Cypress Cities

Visit the only bald cypress blackwater swamp habitat in Wake County and you will feel like you’ve stepped back through the ages.

~from Robertson Millpond Preserve brochure, Wake County Parks and Recreation

I finally had a weekend “off” and was able to join Melissa and Megan on a Museum educator workshop, Find Your Muse on the Millpond. It was a collaboration with the 2017 Piedmont Poet Laureate, Mimi Herman, with a focus on experiencing nature and writing poetry in a beautiful setting, Robertson Millpond Preserve. The millpond was created in the 1820’s to run a grist mill that stayed in operation for over a hundred years. Though the mill was demolished in the 1970’s. the dam remains intact. It was built on Buffalo Creek, so named for herds of bison that once roamed the area. Wake County purchased the millpond and some surrounding land (85 acres total) in 2013 for a nature preserve due to its unique flora – it is the only bald cypress habitat in Wake County and is more similar in species composition to a Coastal Plain habitat than one in the Piedmont.
Cypress trees

Robertson Millpond with fall colors tinting the swamp in reddish brown bald cypress (Taxodium distichum) needles (click photos to enlarge)

If you know us, you know that Melissa is the poet in the family, not me. But I thought this would be an opportunity to take some time and try to write, and, hopefully, get some tips on the craft. And it certainly is a beautiful place, so what’s to lose??

group on millpond

Part of the group of educators on the workshop at the millpond

It was a hearty group of folks that assembled Saturday afternoon, ready to paddle into the swamp on what turned out to be a very brisk day (highs only in the 40’s). The marked paddle trail winds through the cypress trees for a little over a mile, with a nice change of view from sections of narrow, twisting trail, to small openings or “rooms” in the otherwise heavily forested swamp. I had helped Melissa lay out some signage in the swamp for use during the workshop before everyone arrived and was struck by the diversity of plants growing on the small cypress islands.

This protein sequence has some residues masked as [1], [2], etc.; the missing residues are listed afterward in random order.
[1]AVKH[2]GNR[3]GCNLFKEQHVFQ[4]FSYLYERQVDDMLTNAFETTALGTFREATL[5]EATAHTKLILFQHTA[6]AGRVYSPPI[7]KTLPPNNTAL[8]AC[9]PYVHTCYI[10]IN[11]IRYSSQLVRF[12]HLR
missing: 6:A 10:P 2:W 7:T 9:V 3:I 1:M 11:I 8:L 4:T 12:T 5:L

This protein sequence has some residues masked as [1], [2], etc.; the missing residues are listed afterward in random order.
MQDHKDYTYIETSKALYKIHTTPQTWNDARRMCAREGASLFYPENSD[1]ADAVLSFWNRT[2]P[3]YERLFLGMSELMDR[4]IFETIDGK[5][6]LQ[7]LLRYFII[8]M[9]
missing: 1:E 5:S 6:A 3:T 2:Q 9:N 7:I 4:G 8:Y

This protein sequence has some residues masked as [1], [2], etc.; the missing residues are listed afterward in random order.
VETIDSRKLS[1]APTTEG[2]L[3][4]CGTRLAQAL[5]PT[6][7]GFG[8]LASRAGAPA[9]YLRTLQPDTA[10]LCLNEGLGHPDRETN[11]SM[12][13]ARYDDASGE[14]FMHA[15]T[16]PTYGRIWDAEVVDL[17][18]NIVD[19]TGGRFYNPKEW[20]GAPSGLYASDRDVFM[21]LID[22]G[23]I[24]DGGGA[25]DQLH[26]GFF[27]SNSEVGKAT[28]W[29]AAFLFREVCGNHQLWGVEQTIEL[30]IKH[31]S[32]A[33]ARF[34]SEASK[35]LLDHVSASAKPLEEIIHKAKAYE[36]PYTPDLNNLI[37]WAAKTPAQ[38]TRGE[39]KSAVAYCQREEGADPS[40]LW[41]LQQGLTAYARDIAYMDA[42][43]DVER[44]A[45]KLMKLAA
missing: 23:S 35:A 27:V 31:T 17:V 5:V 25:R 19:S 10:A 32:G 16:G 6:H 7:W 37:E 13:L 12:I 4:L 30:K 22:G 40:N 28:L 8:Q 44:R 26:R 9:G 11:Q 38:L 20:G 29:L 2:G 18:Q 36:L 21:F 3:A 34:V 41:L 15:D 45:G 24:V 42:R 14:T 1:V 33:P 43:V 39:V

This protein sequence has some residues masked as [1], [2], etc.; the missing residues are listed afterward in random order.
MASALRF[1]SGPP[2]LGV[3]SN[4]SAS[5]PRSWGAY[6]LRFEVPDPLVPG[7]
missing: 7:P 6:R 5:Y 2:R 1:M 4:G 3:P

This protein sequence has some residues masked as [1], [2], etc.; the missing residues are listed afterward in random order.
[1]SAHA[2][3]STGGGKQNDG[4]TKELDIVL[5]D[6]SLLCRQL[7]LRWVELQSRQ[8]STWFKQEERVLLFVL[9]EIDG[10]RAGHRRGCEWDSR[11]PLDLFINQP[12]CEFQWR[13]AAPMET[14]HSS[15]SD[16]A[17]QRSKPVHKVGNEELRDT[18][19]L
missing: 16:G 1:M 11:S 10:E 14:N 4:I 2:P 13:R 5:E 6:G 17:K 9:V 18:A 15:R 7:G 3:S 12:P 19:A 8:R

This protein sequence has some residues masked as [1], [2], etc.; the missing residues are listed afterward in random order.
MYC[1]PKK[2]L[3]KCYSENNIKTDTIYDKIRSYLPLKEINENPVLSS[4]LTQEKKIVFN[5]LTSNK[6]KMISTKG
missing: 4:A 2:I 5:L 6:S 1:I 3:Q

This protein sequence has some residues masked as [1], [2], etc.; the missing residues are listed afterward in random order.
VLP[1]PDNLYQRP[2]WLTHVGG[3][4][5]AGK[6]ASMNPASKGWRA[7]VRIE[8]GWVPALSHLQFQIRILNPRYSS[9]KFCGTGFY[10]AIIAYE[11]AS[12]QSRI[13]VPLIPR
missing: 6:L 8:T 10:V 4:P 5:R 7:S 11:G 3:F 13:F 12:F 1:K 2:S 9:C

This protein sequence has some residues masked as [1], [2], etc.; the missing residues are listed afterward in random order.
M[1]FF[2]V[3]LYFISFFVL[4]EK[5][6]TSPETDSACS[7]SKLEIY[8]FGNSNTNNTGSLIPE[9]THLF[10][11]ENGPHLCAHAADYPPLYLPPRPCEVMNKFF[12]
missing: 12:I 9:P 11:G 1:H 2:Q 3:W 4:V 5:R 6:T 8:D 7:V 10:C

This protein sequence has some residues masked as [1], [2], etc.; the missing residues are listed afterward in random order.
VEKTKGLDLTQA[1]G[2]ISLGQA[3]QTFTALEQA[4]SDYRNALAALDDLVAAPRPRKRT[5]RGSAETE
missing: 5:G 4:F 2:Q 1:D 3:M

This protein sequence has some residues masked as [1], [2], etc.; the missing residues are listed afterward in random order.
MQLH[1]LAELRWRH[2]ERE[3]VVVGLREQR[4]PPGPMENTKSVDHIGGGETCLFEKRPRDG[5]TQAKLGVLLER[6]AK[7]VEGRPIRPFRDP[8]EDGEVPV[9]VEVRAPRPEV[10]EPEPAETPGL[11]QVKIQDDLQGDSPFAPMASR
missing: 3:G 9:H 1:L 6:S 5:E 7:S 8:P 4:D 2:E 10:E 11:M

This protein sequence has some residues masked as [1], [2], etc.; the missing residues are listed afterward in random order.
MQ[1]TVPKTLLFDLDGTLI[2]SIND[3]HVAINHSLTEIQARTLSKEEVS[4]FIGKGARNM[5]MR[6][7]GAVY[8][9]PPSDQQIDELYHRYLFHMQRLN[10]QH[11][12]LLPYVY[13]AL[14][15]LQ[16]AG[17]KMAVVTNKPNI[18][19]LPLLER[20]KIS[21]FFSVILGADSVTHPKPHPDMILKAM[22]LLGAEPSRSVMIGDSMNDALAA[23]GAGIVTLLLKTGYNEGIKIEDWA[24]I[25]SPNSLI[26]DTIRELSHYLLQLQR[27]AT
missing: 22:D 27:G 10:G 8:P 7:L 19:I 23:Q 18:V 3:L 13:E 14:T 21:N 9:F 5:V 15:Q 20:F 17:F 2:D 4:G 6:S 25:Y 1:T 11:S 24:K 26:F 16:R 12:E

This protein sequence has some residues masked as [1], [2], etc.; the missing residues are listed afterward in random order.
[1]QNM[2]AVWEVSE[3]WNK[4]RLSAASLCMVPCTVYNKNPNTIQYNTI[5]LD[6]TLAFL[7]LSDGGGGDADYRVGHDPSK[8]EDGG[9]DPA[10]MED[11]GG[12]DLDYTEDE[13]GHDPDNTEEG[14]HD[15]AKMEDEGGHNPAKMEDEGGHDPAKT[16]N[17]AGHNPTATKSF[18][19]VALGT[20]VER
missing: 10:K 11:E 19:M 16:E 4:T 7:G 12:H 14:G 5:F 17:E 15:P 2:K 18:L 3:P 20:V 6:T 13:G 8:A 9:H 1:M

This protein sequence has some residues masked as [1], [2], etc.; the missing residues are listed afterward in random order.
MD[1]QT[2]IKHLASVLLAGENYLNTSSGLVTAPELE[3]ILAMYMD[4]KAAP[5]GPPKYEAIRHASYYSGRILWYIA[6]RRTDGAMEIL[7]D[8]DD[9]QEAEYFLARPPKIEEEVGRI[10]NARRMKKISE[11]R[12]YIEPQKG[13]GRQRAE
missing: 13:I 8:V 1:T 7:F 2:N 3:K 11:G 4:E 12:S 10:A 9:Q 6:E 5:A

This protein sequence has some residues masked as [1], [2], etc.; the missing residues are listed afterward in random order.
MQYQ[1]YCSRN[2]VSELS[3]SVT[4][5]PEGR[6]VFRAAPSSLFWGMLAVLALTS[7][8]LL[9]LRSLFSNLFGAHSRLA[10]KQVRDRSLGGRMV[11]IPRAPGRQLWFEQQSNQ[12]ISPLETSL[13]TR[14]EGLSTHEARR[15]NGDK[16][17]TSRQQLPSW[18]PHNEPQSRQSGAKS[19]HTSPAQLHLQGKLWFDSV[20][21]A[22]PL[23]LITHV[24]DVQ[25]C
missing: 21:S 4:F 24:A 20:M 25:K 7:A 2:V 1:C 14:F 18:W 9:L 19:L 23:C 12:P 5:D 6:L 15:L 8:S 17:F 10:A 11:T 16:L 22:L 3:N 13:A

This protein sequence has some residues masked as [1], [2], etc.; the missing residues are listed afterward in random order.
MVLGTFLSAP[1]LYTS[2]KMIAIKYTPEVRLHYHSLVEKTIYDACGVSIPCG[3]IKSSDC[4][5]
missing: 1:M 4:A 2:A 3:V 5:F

cypress trees 1

The swamp consists of numerous cypress islands, most with one or two bald cypress trees and a host of shrubs and herbaceous plants underneath

As our line of kayaks snaked through the swamp, I enjoyed the fact that I was a participant, not in charge. It gave me time to observe and help others as they pondered some natural history mysteries.

wheelbug egg mass

A beautiful egg mass of a wheel bug provided a nice surprise on one alder trunk

We paired up at one point and took some time to observe the communities on several cypress islands. One team found a fascinating mini-sculpture of a wheel bug egg mass.

cypress flower midge gall

Cypress flower midge galls

Something else we saw as we examined the tangle of life on the islands were hundreds of tiny whitish, vase-shaped structures scattered among they fallen cypress needles. At first glance, they resemble a tiny fungus, but they are actually caused by the larvae of a gall midge fly classified as Taxodiomyia cupressi. Galls are formed in response to chemicals injected by the adults at the time of egg laying, or produced by the developing larvae and are characteristic shapes on specific areas of certain plants. Each type of gall insect creates a unique structure on a particular species it favors. It would be like living in our refrigerator – a nice, relatively safe home, with plenty to eat.

journaling in kayaks, Roberston Millpond Preserve

Writing our poems with the darkening sky reflected in the blackwater swamp of Robertson Millpond Preserve